In its original iteration, Quibi was designed to be watched and consumed on-the-go. Its unscripted shows and movies-in-chapters are released in segments spanning anywhere from five-to-10 minutes apiece, the kind of thing you could pick up during a subway commute or waiting in line to order a cup of coffee. Unfortunately for Quibi, the service launched in the middle of a pandemic when much of the world is staying indoors in self-quarantine, but Quibi CEO Meg Whitman doesn’t think that the coronavirus has had any ill-effect on Quibi’s launch.
“It turns out people have in-between moments at home,” Whitman told CNBC. “We don’t actually think it hurt us.”
Whitman said that since Quibi’s launch, the service has received 1.7 million downloads and that out of the people who started to watch a Quibi show, 80% of subscribers finished the first episode. (Quibi has a 90-day trial for people who sign up for the service through the end of April.)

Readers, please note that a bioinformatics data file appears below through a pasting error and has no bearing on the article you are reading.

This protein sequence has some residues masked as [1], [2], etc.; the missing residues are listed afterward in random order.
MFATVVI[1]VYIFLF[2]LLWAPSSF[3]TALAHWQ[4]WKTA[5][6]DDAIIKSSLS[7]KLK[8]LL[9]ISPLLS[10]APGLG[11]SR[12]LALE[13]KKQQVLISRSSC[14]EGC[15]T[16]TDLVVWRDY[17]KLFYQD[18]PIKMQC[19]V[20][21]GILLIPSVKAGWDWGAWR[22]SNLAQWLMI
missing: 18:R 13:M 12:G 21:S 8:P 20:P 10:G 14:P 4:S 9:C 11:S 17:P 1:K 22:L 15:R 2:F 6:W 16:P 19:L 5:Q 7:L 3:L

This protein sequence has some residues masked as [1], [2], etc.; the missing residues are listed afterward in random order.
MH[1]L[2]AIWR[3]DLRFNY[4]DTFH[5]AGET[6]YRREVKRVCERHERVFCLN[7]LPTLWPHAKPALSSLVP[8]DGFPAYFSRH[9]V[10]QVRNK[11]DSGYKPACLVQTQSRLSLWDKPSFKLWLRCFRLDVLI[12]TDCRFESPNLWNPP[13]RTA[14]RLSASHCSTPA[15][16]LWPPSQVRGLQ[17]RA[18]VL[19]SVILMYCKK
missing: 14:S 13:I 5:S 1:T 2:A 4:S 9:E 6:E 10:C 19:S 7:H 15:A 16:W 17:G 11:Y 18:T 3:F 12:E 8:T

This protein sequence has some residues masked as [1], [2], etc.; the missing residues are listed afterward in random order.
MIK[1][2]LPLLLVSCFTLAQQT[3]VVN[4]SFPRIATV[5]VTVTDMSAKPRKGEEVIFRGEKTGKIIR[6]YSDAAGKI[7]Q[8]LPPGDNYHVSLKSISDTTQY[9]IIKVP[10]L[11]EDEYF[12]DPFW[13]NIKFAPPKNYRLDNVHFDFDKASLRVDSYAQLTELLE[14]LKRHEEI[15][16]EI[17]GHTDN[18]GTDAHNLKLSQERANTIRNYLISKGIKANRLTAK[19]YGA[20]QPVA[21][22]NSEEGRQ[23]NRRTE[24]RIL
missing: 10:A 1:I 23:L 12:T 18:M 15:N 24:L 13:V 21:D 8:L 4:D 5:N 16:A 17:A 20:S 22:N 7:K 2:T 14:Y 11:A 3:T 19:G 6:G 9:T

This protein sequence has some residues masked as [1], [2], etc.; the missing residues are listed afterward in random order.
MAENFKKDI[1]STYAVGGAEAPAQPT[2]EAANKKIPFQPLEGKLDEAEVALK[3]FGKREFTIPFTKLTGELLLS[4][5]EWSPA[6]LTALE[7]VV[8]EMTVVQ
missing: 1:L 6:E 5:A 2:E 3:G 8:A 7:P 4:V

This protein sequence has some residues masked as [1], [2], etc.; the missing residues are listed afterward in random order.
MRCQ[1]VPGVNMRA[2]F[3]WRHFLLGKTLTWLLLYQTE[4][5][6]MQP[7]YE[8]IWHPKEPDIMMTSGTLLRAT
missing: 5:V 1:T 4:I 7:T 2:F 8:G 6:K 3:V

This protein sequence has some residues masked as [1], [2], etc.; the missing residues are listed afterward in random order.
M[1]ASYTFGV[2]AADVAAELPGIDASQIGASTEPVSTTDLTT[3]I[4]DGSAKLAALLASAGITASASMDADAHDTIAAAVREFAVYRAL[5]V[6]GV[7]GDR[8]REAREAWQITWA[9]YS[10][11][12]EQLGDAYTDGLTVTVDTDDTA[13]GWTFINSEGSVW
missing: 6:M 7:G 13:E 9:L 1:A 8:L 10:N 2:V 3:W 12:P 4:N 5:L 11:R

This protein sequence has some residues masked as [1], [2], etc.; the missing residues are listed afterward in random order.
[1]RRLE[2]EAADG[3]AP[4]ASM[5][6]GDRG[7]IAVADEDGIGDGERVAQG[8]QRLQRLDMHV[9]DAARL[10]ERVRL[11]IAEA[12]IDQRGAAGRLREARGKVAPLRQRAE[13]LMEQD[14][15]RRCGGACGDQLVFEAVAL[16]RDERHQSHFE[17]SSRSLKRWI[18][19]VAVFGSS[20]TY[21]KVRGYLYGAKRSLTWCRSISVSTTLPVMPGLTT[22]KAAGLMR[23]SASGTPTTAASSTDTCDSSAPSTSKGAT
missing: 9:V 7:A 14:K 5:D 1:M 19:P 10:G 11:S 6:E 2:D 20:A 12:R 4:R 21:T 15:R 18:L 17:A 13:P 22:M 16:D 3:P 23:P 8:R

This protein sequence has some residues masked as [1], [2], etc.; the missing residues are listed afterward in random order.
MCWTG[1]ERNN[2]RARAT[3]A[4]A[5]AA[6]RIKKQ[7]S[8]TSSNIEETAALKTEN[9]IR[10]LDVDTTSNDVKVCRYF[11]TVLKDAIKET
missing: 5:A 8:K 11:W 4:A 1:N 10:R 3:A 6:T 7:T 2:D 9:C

While Whitman noted its success amid COVID-19, Quibi has a major flaw. You can’t watch a Quibi show on a bigger screen like a TV even if you use something like Apple TV or Chromecast to access it. As a result, it leaves people with little choice but to crowd around a smartphone screen to watch a Quibi show or movie.
But that will change eventually, although Whitman argues that making Quibi shows available on TV was always part of the plan.
“We thought about that upfront, but we really wanted to get it right for mobile,” Whitman explained. “But now, the current situation, we’re talking to the engineering team about—we had always planned to be able to cast to your TV, and so we’re going to see if we can accelerate that in the engineering road map. We’ll eventually get there, it was never part of the launch. If we’d known about COVID, maybe it would have been.”